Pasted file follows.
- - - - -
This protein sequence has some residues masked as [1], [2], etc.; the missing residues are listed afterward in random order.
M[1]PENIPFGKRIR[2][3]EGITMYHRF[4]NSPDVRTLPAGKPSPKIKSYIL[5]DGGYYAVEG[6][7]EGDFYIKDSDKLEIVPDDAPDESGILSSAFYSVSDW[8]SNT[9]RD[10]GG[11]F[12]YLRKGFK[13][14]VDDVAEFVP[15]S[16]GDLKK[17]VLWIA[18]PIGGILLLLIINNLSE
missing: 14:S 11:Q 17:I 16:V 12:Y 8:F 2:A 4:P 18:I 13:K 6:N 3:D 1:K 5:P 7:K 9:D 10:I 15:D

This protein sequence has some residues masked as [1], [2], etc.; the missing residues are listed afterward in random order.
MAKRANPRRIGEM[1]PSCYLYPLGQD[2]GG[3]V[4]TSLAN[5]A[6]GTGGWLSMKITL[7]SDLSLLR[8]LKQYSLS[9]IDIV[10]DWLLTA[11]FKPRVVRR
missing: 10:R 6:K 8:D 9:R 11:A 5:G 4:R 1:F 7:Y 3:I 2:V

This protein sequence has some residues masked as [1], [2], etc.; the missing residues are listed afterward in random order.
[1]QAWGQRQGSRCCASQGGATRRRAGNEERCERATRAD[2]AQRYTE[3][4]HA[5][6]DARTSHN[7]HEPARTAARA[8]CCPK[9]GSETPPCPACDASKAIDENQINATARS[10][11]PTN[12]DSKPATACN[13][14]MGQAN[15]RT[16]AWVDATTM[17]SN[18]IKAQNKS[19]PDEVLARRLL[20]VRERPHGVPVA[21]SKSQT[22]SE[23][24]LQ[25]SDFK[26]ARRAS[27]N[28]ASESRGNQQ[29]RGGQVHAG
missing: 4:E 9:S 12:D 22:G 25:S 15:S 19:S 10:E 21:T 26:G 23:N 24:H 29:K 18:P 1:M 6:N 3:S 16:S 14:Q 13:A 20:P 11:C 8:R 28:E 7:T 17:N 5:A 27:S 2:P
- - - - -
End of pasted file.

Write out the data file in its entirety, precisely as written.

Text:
This protein sequence has some residues masked as [1], [2], etc.; the missing residues are listed afterward in random order.
M[1]PENIPFGKRIR[2][3]EGITMYHRF[4]NSPDVRTLPAGKPSPKIKSYIL[5]DGGYYAVEG[6][7]EGDFYIKDSDKLEIVPDDAPDESGILSSAFYSVSDW[8]SNT[9]RD[10]GG[11]F[12]YLRKGFK[13][14]VDDVAEFVP[15]S[16]GDLKK[17]VLWIA[18]PIGGILLLLIINNLSE
missing: 14:S 11:Q 17:I 16:V 12:Y 8:F 2:A 4:P 18:I 13:K 6:N 3:D 1:K 5:P 7:K 9:D 10:I 15:D

This protein sequence has some residues masked as [1], [2], etc.; the missing residues are listed afterward in random order.
MAKRANPRRIGEM[1]PSCYLYPLGQD[2]GG[3]V[4]TSLAN[5]A[6]GTGGWLSMKITL[7]SDLSLLR[8]LKQYSLS[9]IDIV[10]DWLLTA[11]FKPRVVRR
missing: 10:R 6:K 8:D 9:R 11:A 5:G 4:R 1:F 7:Y 3:I 2:V

This protein sequence has some residues masked as [1], [2], etc.; the missing residues are listed afterward in random order.
[1]QAWGQRQGSRCCASQGGATRRRAGNEERCERATRAD[2]AQRYTE[3][4]HA[5][6]DARTSHN[7]HEPARTAARA[8]CCPK[9]GSETPPCPACDASKAIDENQINATARS[10][11]PTN[12]DSKPATACN[13][14]MGQAN[15]RT[16]AWVDATTM[17]SN[18]IKAQNKS[19]PDEVLARRLL[20]VRERPHGVPVA[21]SKSQT[22]SE[23][24]LQ[25]SDFK[26]ARRAS[27]N[28]ASESRGNQQ[29]RGGQVHAG
missing: 4:E 9:S 12:D 22:G 25:S 15:S 19:S 10:E 21:T 26:G 23:N 24:H 29:K 18:P 1:M 6:N 3:S 16:S 14:Q 13:A 20:P 11:C 8:R 28:E 7:T 17:N 5:A 27:S 2:P